The Connectere podcast is an initiative to bring forth innovative ideas and opinions of the youth forward via the digital medium. In this episode of the podcast, we have Aashi who walks us through what green bonds and masala bonds are (hint: masala bonds are not spicy !)

Here is the spotify link for the podcast –

Here is the episode transcript:-

Welcome to one and all. I am Aashi and you are tuned into The Connectere’s podcast. Today we are going to discuss about Green Bonds and masala bonds.
Recent Australian bushfires is a warning for what is coming around the world. Climate change is concerning every one of us but many industrializing economies are facing the danger from industrial pollution which adds to a total of 8% to the world pollution. Developed and developing countries face rising financial challenges from climate change.

Green bonds are bonds specially focused to encourage sustainability and climate safe projects. These are like any other bond which issues the instrument to the investors for the aim to raise funds. Funds under green bonds can be invested in projects related to Renewable and Sustainable Energy such as wind and solar sustainable waste management, energy efficiency, biodiversity conservation etc. These instruments are becoming more popular because many investors are shifting investments from fossil fuel based companies to green projects or the well known the climate projects. Green bonds, allow firms to raise finance for low carbon and climate-friendly projects, offer a promising solution to climate change while delivering better outcomes for companies.

To keep a check on its qualification, for green bond status, Climate Bond Standard Board, certifies that the bond will fund projects that include benefits to the environment. Green bonds come with tax incentives such as tax exemption and tax credits, making it further attractive for investment.
First green bond was issued by the World Bank and European Investment Bank in the year 2008. That time it was also known as the Climate Bonds. The concept of Climate Finance was thus registered in United Nations. CLP Wind Farms is the first issuer from India, followed by Yes Bank being first such issuer in 2015. Till 2018, more than total of USD 500BN issuance was recorded.
Currently green bond market is dominated by three countries – China, United States and France. But still India is the fastest growing green bond markets in Asia. Though green bonds are only a small share of the larger bond market, they have grown rapidly over the over the decade. Kristalina Geogieva, World Bank, CEO says and I quote “Our generation may not be able to solve all the problems related to climate change, but we can do our part to leave a better planet for our next
So you might think that this is the conclusion but, there is a bonus topic I would like to state in continuation to this which is Yet another bond; the masala bonds.
Yes it is the spices of India referred in hindi as masala. As essential spices market and origin is dominated by India, our bonds are too. Masala bonds are rupee-denominated borrowings issued by the Indian entities in the overseas markets. So here the bonds are pegged in Indian Rupee. Now the question is who bears the currency fluctuation losses? Answer is the foreign investors and not the issuer (i.e.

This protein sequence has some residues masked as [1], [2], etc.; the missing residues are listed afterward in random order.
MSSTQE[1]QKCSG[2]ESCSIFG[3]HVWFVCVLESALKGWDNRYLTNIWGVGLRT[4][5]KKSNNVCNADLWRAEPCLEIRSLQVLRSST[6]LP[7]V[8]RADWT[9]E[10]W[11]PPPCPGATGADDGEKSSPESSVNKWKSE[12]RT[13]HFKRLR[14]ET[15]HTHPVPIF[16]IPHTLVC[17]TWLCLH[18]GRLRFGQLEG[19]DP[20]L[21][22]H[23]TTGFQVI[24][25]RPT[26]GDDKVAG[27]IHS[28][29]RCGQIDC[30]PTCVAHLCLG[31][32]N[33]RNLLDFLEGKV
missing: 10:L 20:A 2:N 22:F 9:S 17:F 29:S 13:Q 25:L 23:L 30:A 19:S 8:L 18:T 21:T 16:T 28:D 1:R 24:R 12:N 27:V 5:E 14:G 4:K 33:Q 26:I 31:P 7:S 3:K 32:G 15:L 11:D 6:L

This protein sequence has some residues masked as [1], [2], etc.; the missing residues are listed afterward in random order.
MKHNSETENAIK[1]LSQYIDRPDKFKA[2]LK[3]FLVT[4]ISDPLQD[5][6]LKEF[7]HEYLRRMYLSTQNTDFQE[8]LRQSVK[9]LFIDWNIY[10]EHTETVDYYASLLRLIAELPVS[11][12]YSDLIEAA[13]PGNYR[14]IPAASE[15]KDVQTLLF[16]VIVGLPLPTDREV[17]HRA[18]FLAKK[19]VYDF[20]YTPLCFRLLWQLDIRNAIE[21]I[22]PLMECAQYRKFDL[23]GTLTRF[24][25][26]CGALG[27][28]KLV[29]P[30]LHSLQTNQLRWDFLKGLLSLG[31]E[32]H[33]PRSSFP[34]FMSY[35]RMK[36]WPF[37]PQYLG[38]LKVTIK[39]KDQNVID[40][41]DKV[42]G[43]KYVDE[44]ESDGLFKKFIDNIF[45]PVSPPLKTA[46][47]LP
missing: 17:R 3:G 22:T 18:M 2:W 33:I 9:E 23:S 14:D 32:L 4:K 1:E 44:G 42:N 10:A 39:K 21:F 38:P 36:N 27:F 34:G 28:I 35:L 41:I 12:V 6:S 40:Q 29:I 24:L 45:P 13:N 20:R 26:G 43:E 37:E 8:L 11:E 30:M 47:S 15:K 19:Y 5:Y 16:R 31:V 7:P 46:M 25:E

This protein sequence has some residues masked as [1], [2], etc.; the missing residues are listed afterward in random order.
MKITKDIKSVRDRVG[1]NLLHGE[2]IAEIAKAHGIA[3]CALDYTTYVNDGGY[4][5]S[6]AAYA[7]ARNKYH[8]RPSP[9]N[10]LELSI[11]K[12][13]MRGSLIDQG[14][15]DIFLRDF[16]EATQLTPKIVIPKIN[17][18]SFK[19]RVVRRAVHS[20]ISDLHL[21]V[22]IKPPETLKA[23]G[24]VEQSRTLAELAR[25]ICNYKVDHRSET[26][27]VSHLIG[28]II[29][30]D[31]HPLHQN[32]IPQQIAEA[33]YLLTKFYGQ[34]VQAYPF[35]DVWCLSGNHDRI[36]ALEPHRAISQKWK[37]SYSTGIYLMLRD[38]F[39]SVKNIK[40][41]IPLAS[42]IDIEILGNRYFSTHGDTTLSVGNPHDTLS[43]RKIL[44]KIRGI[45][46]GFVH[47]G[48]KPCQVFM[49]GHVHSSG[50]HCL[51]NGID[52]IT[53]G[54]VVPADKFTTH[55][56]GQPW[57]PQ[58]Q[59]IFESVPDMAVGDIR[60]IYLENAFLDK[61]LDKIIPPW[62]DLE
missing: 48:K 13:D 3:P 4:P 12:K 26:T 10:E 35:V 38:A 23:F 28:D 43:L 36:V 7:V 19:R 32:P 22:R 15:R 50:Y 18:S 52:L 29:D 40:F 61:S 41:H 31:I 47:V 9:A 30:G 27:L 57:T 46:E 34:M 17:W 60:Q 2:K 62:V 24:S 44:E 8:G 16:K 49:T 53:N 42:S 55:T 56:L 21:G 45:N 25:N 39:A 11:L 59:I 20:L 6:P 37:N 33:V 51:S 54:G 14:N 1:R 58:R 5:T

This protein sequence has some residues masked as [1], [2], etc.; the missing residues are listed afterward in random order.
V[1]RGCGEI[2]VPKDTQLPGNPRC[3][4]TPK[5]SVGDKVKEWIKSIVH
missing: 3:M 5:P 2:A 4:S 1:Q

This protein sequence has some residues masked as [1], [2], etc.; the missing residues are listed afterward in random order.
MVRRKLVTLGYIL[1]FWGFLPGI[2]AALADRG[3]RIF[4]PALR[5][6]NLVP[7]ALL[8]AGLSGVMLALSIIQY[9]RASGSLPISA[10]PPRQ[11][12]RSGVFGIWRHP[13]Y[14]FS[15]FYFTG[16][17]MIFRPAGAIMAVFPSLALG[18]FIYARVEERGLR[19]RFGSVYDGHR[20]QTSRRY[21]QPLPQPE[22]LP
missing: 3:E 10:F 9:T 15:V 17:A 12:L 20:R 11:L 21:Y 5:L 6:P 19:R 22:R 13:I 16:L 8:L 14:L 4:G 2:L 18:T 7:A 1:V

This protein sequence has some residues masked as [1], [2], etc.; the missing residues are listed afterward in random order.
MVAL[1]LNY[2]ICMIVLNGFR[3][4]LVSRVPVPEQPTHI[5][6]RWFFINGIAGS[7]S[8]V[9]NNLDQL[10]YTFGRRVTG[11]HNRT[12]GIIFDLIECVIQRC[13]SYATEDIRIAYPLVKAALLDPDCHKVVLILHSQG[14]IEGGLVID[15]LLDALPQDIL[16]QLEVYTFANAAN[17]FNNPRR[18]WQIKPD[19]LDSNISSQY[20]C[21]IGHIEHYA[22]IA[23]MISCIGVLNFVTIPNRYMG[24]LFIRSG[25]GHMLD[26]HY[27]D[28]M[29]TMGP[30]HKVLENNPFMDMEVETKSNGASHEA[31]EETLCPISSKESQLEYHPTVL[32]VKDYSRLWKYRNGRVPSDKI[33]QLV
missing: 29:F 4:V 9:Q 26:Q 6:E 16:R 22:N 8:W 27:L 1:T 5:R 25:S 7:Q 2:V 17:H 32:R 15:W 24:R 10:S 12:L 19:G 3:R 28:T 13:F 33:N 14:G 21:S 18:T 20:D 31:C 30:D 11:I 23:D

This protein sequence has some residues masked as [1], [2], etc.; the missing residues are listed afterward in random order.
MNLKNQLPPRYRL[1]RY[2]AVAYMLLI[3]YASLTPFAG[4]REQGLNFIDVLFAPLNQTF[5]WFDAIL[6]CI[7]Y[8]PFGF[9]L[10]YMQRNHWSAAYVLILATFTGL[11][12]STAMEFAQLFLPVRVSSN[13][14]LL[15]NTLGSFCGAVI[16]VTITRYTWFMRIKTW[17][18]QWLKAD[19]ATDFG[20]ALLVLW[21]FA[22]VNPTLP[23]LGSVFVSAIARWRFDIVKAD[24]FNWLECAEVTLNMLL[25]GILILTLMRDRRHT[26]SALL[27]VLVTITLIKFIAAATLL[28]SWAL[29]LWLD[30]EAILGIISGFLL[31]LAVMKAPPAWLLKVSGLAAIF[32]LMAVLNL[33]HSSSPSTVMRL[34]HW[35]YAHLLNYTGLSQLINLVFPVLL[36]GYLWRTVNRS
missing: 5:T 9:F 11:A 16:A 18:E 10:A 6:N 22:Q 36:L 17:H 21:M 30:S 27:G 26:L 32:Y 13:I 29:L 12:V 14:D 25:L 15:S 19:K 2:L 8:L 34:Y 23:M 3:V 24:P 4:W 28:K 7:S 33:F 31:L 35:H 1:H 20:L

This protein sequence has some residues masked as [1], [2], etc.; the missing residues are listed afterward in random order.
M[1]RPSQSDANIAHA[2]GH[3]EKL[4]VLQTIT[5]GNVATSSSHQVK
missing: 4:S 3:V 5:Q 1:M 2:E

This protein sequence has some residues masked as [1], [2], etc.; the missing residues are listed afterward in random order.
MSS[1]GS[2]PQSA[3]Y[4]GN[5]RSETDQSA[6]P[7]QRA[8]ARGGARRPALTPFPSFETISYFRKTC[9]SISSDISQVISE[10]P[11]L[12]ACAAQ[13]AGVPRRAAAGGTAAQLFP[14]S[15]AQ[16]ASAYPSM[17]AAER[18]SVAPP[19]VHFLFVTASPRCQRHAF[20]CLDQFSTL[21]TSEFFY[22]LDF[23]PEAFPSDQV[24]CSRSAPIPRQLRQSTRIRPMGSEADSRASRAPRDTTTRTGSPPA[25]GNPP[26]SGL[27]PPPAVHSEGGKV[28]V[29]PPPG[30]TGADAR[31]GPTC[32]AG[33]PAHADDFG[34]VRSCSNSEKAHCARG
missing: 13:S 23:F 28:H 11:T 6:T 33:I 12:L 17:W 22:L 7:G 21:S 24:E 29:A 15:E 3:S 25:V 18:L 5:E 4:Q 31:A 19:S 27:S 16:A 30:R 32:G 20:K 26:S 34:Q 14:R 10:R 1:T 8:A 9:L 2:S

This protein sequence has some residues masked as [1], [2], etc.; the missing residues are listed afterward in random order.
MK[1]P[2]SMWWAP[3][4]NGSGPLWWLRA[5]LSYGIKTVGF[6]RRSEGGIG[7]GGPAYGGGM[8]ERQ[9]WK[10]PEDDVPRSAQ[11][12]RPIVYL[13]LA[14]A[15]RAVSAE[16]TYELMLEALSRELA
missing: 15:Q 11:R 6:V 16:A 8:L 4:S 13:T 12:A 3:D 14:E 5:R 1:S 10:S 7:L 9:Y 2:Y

company or firm) and thus helps to reduce costs relative to issuance in the domestic market. Investors are compensated by the higher interest rates due to higher inflation in India as compared to others. Through masala bonds, the foreign capital comes to India which helps to support the Indian rupee. Currently the bonds are listed on the London Stock Exchange.

Masala bonds do have some requisites or norms of the RBI to be abided by: they include minimum maturity period of 5 years and a limit of USD 750 million of borrowed capital. Such shorter period is indicative to the reduction in risks to the investors which happens due to economy changes. Adding to that, proceeds from such bonds cannot be used for real estate activities or capital market investment. Few companies who raised funds via masala bonds are Indiabulls Housing Finance, HDFC, NTPC (largest electricity company owned by the Indian government) etc.
Masala bonds came into existence only few years from now; when there was uphold increase in the fiscal deficit. In 2013, when the growth rate stood at 4.8 and the stock market fell decently due to heavy demand of dollar. Then the government and IFC (known as International Financial Corporation) decided to launch these bonds in international markets and it was later known as the masala bonds.

Like rupee denominated bonds, other countries also have local currency bonds like Dim Sum bonds denominated in Chinese Renminbi and Komodo Bonds, ones in Indonesian Rupiah. In India where it has immense scope to diversify the green bond market beyond renewable energy, masala bonds integrate financial markets in India further with the rest of the worldSo here ends the podcasts where we discussed green bonds and masala bonds. Thank you to be with me till the very end. I hope this is fruitful to you! Don’t forget to like and share. Comment your views on the topic and the content to help us improve. Continue listening to us, at The  Connectere!

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